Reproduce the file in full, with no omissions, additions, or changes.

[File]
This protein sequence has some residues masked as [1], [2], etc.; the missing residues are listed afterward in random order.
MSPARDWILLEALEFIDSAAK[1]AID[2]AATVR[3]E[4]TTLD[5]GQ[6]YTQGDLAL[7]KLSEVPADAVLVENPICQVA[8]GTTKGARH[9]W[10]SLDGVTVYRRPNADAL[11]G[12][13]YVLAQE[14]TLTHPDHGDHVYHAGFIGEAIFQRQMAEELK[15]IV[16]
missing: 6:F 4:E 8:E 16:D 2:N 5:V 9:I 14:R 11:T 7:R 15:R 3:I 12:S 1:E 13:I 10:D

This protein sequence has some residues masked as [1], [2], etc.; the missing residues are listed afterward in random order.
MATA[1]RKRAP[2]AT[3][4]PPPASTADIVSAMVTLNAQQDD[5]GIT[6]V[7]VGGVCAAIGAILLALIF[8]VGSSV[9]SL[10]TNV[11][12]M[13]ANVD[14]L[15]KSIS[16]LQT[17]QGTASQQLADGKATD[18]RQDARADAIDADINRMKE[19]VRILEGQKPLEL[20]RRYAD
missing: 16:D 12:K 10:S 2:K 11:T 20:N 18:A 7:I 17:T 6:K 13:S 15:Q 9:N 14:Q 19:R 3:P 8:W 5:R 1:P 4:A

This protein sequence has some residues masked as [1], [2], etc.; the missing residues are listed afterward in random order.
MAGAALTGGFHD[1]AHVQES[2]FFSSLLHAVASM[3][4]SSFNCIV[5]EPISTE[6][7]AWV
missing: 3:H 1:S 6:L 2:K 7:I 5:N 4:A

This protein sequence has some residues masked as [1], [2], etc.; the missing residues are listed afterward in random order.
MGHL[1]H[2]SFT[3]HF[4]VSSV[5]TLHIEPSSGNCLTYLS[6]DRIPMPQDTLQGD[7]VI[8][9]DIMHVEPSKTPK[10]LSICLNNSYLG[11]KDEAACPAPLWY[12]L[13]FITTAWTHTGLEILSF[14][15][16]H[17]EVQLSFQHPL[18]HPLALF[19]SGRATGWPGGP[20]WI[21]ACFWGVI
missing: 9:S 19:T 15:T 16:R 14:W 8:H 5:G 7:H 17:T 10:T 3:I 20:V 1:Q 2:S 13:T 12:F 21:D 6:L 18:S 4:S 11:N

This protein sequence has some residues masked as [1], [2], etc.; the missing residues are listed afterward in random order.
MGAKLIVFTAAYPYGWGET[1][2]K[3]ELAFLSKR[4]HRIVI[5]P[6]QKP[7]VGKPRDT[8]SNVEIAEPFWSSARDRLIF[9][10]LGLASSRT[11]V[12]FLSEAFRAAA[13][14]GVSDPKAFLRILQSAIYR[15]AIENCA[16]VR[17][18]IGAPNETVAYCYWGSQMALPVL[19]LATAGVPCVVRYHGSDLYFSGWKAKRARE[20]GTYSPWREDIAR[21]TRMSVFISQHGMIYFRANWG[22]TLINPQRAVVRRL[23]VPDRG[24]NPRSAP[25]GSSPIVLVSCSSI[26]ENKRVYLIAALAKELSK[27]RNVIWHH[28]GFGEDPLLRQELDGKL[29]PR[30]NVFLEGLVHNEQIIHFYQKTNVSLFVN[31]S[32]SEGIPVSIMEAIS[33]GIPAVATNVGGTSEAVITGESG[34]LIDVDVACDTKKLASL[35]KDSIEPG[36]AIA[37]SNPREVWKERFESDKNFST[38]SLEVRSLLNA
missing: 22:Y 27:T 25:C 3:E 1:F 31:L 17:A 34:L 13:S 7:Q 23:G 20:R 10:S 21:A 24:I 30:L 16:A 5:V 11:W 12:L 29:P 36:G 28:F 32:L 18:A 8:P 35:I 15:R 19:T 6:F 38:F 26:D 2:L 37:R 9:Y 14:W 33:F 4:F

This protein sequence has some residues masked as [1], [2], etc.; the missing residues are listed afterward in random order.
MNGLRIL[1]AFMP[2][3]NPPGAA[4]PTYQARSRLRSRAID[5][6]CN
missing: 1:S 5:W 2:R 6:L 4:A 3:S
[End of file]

This protein sequence has some residues masked as [1], [2], etc.; the missing residues are listed afterward in random order.
MSPARDWILLEALEFIDSAAK[1]AID[2]AATVR[3]E[4]TTLD[5]GQ[6]YTQGDLAL[7]KLSEVPADAVLVENPICQVA[8]GTTKGARH[9]W[10]SLDGVTVYRRPNADAL[11]G[12][13]YVLAQE[14]TLTHPDHGDHVYHAGFIGEAIFQRQMAEELK[15]IV[16]
missing: 6:F 4:E 8:E 16:D 2:N 5:V 9:I 14:R 11:T 7:R 15:R 3:I 12:S 1:E 13:I 10:D

This protein sequence has some residues masked as [1], [2], etc.; the missing residues are listed afterward in random order.
MATA[1]RKRAP[2]AT[3][4]PPPASTADIVSAMVTLNAQQDD[5]GIT[6]V[7]VGGVCAAIGAILLALIF[8]VGSSV[9]SL[10]TNV[11][12]M[13]ANVD[14]L[15]KSIS[16]LQT[17]QGTASQQLADGKATD[18]RQDARADAIDADINRMKE[19]VRILEGQKPLEL[20]RRYAD
missing: 16:D 12:K 10:S 2:K 11:T 20:N 18:A 7:I 17:T 6:K 13:S 15:Q 9:N 14:Q 19:R 3:P 8:W 5:R 1:P 4:A

This protein sequence has some residues masked as [1], [2], etc.; the missing residues are listed afterward in random order.
MAGAALTGGFHD[1]AHVQES[2]FFSSLLHAVASM[3][4]SSFNCIV[5]EPISTE[6][7]AWV
missing: 3:H 1:S 6:L 2:K 7:I 5:N 4:A

This protein sequence has some residues masked as [1], [2], etc.; the missing residues are listed afterward in random order.
MGHL[1]H[2]SFT[3]HF[4]VSSV[5]TLHIEPSSGNCLTYLS[6]DRIPMPQDTLQGD[7]VI[8][9]DIMHVEPSKTPK[10]LSICLNNSYLG[11]KDEAACPAPLWY[12]L[13]FITTAWTHTGLEILSF[14][15][16]H[17]EVQLSFQHPL[18]HPLALF[19]SGRATGWPGGP[20]WI[21]ACFWGVI
missing: 9:S 19:T 15:T 16:R 14:W 8:H 5:G 7:H 17:T 10:T 3:I 20:V 1:Q 2:S 13:T 12:F 21:D 6:L 18:S 4:S 11:N

This protein sequence has some residues masked as [1], [2], etc.; the missing residues are listed afterward in random order.
MGAKLIVFTAAYPYGWGET[1][2]K[3]ELAFLSKR[4]HRIVI[5]P[6]QKP[7]VGKPRDT[8]SNVEIAEPFWSSARDRLIF[9][10]LGLASSRT[11]V[12]FLSEAFRAAA[13][14]GVSDPKAFLRILQSAIYR[15]AIENCA[16]VR[17][18]IGAPNETVAYCYWGSQMALPVL[19]LATAGVPCVVRYHGSDLYFSGWKAKRARE[20]GTYSPWREDIAR[21]TRMSVFISQHGMIYFRANWG[22]TLINPQRAVVRRL[23]VPDRG[24]NPRSAP[25]GSSPIVLVSCSSI[26]ENKRVYLIAALAKELSK[27]RNVIWHH[28]GFGEDPLLRQELDGKL[29]PR[30]NVFLEGLVHNEQIIHFYQKTNVSLFVN[31]S[32]SEGIPVSIMEAIS[33]GIPAVATNVGGTSEAVITGESG[34]LIDVDVACDTKKLASL[35]KDSIEPG[36]AIA[37]SNPREVWKERFESDKNFST[38]SLEVRSLLNA
missing: 22:Y 27:T 25:C 3:E 1:F 31:L 17:A 34:L 13:S 7:Q 23:G 20:R 10:S 21:A 24:I 30:L 16:A 5:V 11:W 12:L 29:P 36:G 28:F 32:L 18:A 8:P 35:I 15:R 19:T 6:F 38:F 26:D 2:L 37:R 9:Y 14:W 33:F 4:F

This protein sequence has some residues masked as [1], [2], etc.; the missing residues are listed afterward in random order.
MNGLRIL[1]AFMP[2][3]NPPGAA[4]PTYQARSRLRSRAID[5][6]CN
missing: 1:S 5:W 2:R 6:L 4:A 3:S